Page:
- A number of studies have focused on the effects of xylitol on Porphyromonas gingivalis, which is the bacteria associated with periodontal disease. P. gingivalis can lead to gum inflammation as well as inflammation elsewhere in the body if it reaches the bloodstream. What has been found is that the xylitol inhibits the growth of the bacteria as well as increases the production of immune system proteins. Therefore, xylitol may be beneficial not just to oral health but systemic health.
- Clinical studies of humans show that replacing sugar with xylitol in a diet reduces cavities by at least 30 percent and by as much as 85 percent.
- One notable study revealed that while the levels of beneficial bacteria remained the same, levels of S. mutans and other bad bacteria fell by as much as 75 percent and by at least 27 percent.
- Studies involving animals have revealed that xylitol aids in calcium absorption. More efficient absorption not only strengthens the teeth but helps stave off osteoporosis.
- Regular use of xylitol by mothers reduces transmission of S. mutans to their children during pregnancy and during the first two years of life by as much as 80 percent.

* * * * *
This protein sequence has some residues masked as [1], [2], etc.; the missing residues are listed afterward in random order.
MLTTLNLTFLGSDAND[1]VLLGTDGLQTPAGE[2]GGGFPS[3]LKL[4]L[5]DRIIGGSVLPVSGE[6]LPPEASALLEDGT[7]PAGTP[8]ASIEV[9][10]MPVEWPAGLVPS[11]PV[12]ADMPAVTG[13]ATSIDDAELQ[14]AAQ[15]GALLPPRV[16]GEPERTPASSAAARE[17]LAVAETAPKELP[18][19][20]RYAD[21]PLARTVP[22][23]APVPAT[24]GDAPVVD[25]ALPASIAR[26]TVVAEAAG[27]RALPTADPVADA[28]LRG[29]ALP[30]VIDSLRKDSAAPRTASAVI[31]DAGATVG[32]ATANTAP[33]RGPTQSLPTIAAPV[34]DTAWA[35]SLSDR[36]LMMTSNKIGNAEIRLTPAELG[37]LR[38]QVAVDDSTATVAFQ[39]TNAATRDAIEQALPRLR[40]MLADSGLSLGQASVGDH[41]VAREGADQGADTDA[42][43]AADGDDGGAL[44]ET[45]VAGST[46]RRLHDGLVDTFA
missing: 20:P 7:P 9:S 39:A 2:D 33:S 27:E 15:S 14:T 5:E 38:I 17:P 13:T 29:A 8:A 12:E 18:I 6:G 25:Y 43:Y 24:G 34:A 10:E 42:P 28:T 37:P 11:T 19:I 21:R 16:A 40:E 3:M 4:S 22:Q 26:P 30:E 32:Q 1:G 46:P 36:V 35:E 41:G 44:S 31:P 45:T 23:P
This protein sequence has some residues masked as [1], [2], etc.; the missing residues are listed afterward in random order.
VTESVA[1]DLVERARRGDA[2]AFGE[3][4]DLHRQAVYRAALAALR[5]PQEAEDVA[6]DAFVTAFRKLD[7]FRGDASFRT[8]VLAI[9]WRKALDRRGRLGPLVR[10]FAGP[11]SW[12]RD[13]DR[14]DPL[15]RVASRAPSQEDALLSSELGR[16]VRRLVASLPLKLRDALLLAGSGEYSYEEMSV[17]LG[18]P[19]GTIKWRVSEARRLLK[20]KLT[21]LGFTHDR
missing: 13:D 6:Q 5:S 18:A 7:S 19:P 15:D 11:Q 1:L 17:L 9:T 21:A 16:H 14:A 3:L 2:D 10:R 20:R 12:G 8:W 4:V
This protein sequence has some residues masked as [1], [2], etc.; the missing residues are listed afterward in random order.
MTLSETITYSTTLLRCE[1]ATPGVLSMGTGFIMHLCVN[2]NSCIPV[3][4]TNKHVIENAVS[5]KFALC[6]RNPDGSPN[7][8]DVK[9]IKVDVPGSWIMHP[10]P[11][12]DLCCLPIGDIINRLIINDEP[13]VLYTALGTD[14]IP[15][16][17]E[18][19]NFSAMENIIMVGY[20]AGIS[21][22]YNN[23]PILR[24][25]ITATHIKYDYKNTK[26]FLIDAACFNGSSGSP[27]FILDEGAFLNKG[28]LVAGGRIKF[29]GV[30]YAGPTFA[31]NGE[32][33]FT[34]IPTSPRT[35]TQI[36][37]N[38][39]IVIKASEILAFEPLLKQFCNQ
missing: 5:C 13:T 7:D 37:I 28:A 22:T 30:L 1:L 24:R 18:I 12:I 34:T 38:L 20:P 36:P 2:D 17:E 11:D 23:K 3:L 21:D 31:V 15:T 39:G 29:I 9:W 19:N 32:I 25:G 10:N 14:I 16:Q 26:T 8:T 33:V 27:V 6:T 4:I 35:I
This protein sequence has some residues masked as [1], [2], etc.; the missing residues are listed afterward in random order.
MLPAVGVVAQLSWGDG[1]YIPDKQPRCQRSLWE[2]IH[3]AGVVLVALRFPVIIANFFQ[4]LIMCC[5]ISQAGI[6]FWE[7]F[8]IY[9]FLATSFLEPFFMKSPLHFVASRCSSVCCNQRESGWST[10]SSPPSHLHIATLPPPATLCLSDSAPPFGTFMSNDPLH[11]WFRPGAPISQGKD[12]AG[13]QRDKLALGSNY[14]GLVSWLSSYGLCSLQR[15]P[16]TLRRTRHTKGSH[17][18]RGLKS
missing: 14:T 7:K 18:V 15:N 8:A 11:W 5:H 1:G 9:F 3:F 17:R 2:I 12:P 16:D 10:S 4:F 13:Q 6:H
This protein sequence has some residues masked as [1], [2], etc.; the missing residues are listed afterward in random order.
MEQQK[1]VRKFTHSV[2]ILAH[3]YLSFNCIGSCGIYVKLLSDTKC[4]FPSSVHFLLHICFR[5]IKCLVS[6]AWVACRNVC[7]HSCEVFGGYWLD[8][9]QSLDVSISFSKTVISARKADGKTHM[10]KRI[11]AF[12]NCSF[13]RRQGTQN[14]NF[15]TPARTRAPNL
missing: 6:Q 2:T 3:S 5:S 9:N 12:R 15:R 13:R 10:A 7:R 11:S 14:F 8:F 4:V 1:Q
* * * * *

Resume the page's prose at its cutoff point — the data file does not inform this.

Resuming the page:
- Chewing gum, in general, helps to avoid ear infections because all the chewing and swallowing helps to remove earwax as well as clear the middle ear. Sugar-free gum with xylitol is particularly effective because it inhibits the growth of bacteria that gets into the eustachian tubes. This tube controls the pressure in the middle ear and connects the middle ear to the nose.
- Among children afflicted with recurring middle ear infections, one study showed that daily use of a sugar-free xylitol gum reduced the infection rate by 40 percent.
- Xylitol nasal sprays are effective at reducing asthma, allergy, and sinus infection incidents.
- Studies have shown eating xylitol instead of sugar can lower the risk of premenstrual syndrome, endometriosis, fibroids, ovarian cysts, and polycystic ovarian syndrome, which interferes with the ovarian cycle. There is also some evidence that it may lower the risk of breast cancer as well.
- Xylitol inhibits the growth of Candida, which is a naturally occurring fungus in the human body that can lead to infections at high levels. In regard to oral health, it is most commonly associated with thrush.
- Research has revealed that xylitol is a food source for the healthy bacteria in your gut. It may be able to increase the effectiveness of probiotics and thus improve digestive health.
- Xylitol increases the activity of white blood cells, which fight bacteria. This means that xylitol could boost the immune system and even help to ward against degenerative diseases.
Xylitol and Its Glycemic Index